The Fourth of July, The Declaration of Independence, and Human Rights

The Fourth of July, The Declaration of Independence, and Human Rights July 4, 2019

John Trumbull: The Declaration of Independence / Wikimedia Commons

As photos reveal the deplorable state of migrants crammed into cells, as more and more migrants end up dead as they try to escape the horrors of the lands from which they come, and as exposes reveal the fundamental lack of moral character behind the majority of those charged with the border patrol, a common response, if not the most common response, to these tragedies by Trump supporters is to blame the victims of these abuses for not “obeying the laws.”  Even if it were the case that all of them were guilty of minor, petty crimes (they are not), it should horrify people that such abuse is considered justified for minor offenses: for then, other, similar offenses, should suffer similar consequences, and greater offenses, like tax evasion, should have proportionally greater penalties. Those arguing for ill-treatment of the migrants, based often on falsehoods, end up arguing for a powerful dictatorial state which would make everyone liable to grave mistreatment.

Nonetheless, this ideology which promotes the rule of law, whatever the law is, over morality and its promotion of human dignity, contends with and rejects the best principles which the founding fathers of the United States employed to justify the Declaration of Independence:

We hold these truths to be self-evident, that all men are created equal, that they are endowed by their Creator with certain unalienable Rights, that among these are Life, Liberty and the pursuit of Happiness.–That to secure these rights, Governments are instituted among Men, deriving their just powers from the consent of the governed, –That whenever any Form of Government becomes destructive of these ends, it is the Right of the People to alter or to abolish it, and to institute new Government, laying its foundation on such principles and organizing its powers in such form, as to them shall seem most likely to effect their Safety and Happiness. Prudence, indeed, will dictate that Governments long established should not be changed for light and transient causes; and accordingly all experience hath shewn, that mankind are more disposed to suffer, while evils are sufferable, than to right themselves by abolishing the forms to which they are accustomed.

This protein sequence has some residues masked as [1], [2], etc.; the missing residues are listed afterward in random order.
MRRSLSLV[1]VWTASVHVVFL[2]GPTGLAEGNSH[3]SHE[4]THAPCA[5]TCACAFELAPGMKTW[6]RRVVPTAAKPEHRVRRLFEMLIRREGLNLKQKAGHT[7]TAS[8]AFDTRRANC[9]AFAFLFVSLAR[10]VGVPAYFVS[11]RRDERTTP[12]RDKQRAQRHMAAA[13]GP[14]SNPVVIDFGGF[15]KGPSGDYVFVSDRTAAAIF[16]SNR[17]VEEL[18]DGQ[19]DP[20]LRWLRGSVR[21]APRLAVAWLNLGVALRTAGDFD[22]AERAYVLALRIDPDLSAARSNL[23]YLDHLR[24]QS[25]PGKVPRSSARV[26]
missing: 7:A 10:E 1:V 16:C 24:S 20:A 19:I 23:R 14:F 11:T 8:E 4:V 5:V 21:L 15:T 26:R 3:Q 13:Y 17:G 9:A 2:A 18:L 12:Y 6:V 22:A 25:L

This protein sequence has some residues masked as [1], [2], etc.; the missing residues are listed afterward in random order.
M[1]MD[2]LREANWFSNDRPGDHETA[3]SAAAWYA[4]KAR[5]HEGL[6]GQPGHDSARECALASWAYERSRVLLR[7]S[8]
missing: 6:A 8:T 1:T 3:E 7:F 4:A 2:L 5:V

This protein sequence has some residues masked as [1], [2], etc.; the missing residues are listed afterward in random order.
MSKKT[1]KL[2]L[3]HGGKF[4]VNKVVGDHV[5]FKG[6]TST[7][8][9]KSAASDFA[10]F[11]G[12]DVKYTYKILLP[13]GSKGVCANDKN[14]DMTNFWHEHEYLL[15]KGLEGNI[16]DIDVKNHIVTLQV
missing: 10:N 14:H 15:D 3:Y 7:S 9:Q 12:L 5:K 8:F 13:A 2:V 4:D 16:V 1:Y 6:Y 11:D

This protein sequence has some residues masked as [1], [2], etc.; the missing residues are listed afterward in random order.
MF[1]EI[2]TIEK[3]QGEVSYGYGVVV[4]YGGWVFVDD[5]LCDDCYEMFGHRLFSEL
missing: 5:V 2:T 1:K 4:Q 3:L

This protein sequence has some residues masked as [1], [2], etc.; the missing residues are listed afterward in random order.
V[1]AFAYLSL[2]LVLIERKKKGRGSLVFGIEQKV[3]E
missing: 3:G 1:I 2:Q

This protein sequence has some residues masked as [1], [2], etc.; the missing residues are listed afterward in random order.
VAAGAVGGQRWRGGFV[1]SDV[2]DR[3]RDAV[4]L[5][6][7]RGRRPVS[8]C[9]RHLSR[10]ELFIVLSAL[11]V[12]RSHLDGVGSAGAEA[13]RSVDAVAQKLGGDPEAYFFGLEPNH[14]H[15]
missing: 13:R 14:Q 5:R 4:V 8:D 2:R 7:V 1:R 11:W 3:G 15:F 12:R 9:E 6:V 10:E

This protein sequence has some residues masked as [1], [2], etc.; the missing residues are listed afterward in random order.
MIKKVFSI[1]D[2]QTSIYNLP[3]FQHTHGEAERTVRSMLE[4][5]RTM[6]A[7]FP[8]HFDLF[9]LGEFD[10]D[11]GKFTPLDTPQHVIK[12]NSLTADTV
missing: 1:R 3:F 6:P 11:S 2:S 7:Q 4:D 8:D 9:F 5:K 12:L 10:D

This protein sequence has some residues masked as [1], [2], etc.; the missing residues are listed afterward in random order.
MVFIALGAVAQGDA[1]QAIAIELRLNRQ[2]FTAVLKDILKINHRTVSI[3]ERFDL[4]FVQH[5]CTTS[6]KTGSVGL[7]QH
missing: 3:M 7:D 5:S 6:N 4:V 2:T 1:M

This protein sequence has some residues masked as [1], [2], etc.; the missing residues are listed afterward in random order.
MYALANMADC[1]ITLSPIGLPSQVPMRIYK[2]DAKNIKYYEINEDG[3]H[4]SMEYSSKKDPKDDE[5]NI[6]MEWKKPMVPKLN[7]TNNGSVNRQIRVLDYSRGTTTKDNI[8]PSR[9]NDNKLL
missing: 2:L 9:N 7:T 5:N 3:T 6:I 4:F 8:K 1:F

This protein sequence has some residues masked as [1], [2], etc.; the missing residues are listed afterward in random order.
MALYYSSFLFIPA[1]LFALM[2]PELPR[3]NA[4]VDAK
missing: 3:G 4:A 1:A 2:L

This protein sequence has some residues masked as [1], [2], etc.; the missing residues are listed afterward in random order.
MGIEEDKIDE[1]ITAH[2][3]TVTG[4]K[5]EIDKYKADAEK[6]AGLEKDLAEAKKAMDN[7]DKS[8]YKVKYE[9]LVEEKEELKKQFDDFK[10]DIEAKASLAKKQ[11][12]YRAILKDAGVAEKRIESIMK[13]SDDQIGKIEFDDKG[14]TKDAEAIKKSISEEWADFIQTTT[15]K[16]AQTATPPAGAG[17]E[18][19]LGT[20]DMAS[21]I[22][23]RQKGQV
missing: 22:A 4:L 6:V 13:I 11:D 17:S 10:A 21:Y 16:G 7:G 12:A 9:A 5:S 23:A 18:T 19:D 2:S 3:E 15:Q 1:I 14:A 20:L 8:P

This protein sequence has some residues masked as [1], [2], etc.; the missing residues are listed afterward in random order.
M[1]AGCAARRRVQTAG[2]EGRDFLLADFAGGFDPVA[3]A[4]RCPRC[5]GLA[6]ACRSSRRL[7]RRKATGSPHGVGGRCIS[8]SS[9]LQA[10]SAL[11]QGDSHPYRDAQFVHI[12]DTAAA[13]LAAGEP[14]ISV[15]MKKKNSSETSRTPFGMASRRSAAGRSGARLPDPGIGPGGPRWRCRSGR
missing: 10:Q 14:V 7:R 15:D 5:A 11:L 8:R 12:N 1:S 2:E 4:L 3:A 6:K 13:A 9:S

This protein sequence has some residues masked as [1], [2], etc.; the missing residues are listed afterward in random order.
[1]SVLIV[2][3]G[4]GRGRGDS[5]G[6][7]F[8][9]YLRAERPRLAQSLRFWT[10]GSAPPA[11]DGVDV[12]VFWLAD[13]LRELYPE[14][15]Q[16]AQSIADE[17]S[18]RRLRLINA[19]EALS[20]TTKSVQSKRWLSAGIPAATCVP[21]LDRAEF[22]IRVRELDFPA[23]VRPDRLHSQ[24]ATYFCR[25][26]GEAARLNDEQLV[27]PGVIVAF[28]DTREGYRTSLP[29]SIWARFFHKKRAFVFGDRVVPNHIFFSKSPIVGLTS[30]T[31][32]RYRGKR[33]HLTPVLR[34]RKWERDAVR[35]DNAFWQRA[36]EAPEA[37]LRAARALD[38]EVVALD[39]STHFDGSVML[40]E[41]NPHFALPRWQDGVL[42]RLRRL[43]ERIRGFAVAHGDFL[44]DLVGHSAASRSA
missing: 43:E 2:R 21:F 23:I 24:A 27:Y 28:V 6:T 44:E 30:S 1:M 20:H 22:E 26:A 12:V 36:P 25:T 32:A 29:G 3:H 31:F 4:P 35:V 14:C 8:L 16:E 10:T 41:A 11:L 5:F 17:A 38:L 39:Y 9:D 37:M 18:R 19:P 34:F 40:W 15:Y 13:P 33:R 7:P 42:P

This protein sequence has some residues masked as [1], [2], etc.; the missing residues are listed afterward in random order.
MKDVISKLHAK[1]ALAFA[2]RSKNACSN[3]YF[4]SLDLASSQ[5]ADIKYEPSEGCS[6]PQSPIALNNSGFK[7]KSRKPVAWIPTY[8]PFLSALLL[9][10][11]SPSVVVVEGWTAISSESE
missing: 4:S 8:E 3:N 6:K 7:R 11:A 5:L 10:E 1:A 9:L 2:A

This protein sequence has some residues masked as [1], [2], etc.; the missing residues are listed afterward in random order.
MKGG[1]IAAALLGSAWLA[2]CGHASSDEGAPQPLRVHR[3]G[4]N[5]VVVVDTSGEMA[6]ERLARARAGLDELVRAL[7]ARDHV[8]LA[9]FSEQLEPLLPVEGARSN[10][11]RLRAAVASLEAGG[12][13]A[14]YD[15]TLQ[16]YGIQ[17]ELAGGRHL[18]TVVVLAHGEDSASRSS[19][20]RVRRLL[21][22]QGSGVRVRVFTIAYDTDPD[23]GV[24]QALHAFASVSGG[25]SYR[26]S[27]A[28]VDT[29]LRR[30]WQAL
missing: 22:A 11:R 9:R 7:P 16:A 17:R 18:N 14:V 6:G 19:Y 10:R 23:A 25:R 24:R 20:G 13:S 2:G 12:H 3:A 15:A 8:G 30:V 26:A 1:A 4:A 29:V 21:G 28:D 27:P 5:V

The founding fathers were criminals, according to the laws of the time. When Great Britain wanted to tax them, or limit and control the guns within the colonies, instead of obeying the law, the colonists revolted.[1] They believed that there was a limit to what law could or could not enforce. Human dignity overruled the dictates of the law when the law ignored the rights of the people. While we could argue with the founding fathers what those rights entailed, the principles behind the revolution can be simply stated with the general principle, “An unjust law is no law.” When government becomes tyrannical and ignores inalienable rights, such as the right to seek asylum, or the right of migrants to move and look for a better home, the Declaration of Independence would argue that the destructive nature of that government should lead to the rejection of that government and its claims of authority. Its laws are no longer acceptable, and far from being justification for whatever inhumane treatment such governments inflict upon migrants, they are a demonstration of how the government has lost its claim to rule.

When Americans celebrate the Fourth of July, hopefully they ponder what the Declaration of Independence said about human rights and discern the way their country has been diverted from its best ideals. Instead of parades demonstrating its military might, the leaders of the United States should be getting together, recanting of the evils perpetuated in the name of the United States, and work once again to be a leader for human rights, listening to and following the ideals of the Declaration of Independence over the rules being established by would-be dictators.

[1] How many people who love their guns would willing hand them over if the law told them to do so? And yet, how many who would not do so are among those who criticize migrants seeking asylum in the United States, saying they are criminals who break the law and deserve no aid?


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